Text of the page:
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#India – When Government gives a free hand to grant forest clearances to private projects

October 18, 2013

Law of the jungle

Ritwick Dutta

BREAKWATER: At a time when non-compliance with environmental rules and regulations is the order of the day, the National Green Tribunal serves to restore faith in the rule of law. Photo: S.R. Raghunathan
The Hindu BREAKWATER: At a time when non-compliance with environmental rules and regulations is the order of the day, the National Green Tribunal serves to restore faith in the rule of law. Photo: S.R. Raghunathan

The Environment Ministry has systematically undermined the , giving expert committees

 a free hand to grant forest clearances to private projects

The Ministry of Environment and Forests (MoEF) has adopted a confrontationist approach with the National Green Tribunal (NGT). In its recent affidavit before the Supreme Court of India, the ministry stated that the tribunal has “exceeded its brief” and caused it “embarrassment” in Parliament. The affidavit was withdrawn and time sought to file a proper affidavit. The Supreme Court even threatened to stay the operation of the tribunal in view of the hostile approach of the MoEF towards the green body.

It is therefore necessary to trace the reasons for this “conflict” and “embarrassment” and the implications of staying the operation of the tribunal.

Specialised body

The NGT is a Statutory Tribunal and was created by Parliament as a specialised judicial and technical body to adjudicate on environmental disputes and issues. The enactment of the NGT Act, 2010 was itself an outcome of a long process and struggle. The Supreme Court in a number of cases highlighted the difficulty faced by judges in adjudicating on complex environmental cases and laid emphasis on the need to set up a specialised environmental court. Though the credit for enacting the NGT Act, 2010 goes to the then Environment Minister Jairam Ramesh, it became functional only because of repeated directions of the Supreme Court while hearing the Special Leave Petition titled Union of India versus Vimal Bhai (SLP No 12065 of 2009). The recent developments and the hostile approach of the MoEF towards the NGT seems to suggest that the aim of Mr. Ramesh’s successor (Jayanthi Natrajan) is to dismantle the tribunal.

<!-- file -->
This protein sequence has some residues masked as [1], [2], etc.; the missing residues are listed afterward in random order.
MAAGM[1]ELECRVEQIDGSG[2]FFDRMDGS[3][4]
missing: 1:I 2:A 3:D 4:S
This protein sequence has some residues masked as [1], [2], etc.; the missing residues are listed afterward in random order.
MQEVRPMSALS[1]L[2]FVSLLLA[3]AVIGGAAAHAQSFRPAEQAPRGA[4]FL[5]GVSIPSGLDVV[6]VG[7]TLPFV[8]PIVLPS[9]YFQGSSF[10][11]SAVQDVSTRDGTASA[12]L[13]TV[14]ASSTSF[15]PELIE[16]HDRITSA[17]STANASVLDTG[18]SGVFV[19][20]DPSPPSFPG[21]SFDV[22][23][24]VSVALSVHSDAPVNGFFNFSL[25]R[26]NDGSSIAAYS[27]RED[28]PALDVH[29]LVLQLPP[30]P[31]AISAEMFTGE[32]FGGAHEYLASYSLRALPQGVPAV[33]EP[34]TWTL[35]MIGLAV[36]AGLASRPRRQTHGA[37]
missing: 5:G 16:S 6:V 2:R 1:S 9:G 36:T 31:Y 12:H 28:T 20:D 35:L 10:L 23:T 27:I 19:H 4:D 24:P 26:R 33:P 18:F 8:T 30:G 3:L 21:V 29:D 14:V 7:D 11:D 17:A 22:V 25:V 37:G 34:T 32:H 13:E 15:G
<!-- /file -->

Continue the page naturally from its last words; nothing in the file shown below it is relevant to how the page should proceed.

Track record

Despite all the hurdles including financial and administrative bottlenecks, the NGT has emerged as a new hope for the environmental movement in the country. The NGT Act is no less important than the Right to Information Act, 2005, the Right to Food Bill and the National Rural Employment Guarantee Act, 2005. Environmental degradation affects livelihoods, health and access to food. Environmental struggles most often aim at ensuring that information about proposed projects (Environment Impact Assessment reports), air and water quality data is shared with the people. Over the last two years, the NGT has delivered 185 judgments on various environmental issues. The MoEF together with the Central Ground Water Authority, the Central Pollution Control Board and the various State governments have been forced to wake up from years of slumber and total inactivity. One of the most significant powers of the NGT is the capacity to do “merit review” as opposed to only “judicial review.” Under the writ jurisdiction of the High Court or Supreme Court, the courts are essentially concerned with the “decision making process” and not the “merits” of the decision. As a merit court, the NGT becomes the primary decision maker and therefore can undertake an in-depth scrutiny into not just the law but also the technical basis of a particular decision.

 

Read more  here-  http://www.thehindu.com/opinion/op-ed/law-of-the-jungle/article5244600.ece#.UmEsiMsX1ME.gmail

 

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